Symbols are growing ever more central to superhero fiction as the power and meaning of modern and classical images, heroes and structures continue to bedevil commentators and audiences in reality. The Falcon and the Winter Soldier contributes to this discourse as it continues in S1E2 to frame the entire series around not just Captain America’s shield, but what the idea of the American hero as a symbol represents.
The episode begins with a jazzy, Hot 8 Brass Band-sounding orchestral version of ‘Star-Spangled Man’, first heard in Captain America: The First Avenger (and written by supremo songwriter Alan Menken no less) as a propagandist representation of Captain America’s strength and heroism. “Who’s strong and brave, here to save the American Way?” sing the row of chorus girls as Steve Rogers parades on stage. “Who vows to fight like a man for what’s right night and day?” It is intentionally rousing and filled, naturally, with inherent stereotypes, fallacies and contradictions but works clearly in the context of the American moment in World War II, swooping in to destroy the “goose-stepping goons from Berlin”. There is a reason, however, that the song was avoided once Steve was unthawed in the present day and why it returns in a new form here, even borrowing the episode title (‘The Star-Spangled Man’) from it.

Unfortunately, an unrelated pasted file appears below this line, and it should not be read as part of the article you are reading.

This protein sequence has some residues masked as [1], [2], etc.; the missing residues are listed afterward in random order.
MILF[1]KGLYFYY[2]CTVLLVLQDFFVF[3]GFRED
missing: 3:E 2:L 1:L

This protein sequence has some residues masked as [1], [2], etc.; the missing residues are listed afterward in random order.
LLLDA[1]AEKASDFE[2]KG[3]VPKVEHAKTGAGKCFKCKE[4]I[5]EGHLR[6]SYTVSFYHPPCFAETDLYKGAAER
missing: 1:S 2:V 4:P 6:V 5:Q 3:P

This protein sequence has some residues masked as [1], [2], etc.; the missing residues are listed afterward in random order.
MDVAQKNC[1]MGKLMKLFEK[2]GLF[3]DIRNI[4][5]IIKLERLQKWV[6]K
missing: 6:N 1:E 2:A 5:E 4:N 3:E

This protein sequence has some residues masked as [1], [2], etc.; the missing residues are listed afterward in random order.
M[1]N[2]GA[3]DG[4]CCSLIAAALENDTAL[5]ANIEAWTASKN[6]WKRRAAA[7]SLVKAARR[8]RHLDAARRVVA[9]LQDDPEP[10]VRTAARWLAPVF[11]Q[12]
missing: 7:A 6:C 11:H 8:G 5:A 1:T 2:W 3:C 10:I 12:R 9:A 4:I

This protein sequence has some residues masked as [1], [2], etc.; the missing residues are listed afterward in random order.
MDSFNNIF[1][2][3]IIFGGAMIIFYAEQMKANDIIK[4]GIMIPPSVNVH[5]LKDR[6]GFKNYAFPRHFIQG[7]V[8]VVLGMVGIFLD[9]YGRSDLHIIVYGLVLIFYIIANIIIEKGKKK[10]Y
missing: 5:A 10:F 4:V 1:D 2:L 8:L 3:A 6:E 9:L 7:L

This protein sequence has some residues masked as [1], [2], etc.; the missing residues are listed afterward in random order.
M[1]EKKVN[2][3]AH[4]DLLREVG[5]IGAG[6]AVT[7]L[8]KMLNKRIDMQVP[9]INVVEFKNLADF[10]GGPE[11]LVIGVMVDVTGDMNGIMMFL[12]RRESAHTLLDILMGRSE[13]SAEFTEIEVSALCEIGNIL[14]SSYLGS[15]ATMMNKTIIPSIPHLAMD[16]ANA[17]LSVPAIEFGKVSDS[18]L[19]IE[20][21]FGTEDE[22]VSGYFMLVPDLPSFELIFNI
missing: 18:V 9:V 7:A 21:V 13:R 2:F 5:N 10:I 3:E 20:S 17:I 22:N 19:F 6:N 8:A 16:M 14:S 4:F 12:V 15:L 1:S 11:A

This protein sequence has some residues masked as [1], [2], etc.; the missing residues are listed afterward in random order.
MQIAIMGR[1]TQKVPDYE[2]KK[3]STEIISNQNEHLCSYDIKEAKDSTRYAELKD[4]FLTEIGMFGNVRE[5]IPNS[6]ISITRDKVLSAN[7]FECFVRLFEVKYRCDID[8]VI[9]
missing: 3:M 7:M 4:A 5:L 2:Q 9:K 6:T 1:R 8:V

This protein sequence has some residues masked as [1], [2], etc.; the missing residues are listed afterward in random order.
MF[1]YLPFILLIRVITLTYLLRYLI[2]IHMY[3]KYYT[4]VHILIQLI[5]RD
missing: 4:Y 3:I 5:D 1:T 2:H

That reason is John Walker (Wyatt Russell), the new Captain America, briefly unveiled at the end of ‘New World Order’ as an encapsulation of the changes The Falcon and the Winter Soldier is weathering as a series. To the credit of Malcolm Spellman’s series, Walker is immediately more than a cipher and empty image. We spend time with a man who appears aware of the legacy of the shoes he is stepping into, and comes with his own experience as to what we would consider an American ‘hero’. “I’m not trying to be Steve. I’m just trying to be the best Captain America I can be” he later tells a dubious Sam Wilson (Anthony Mackie). Yet Walker is, in his totality, symbolic of the appropriation that runs through ‘The Star-Spangled Man’. It’s why the song and the title are revived. Walker is not a representation of America’s future but rather America’s halcyon past.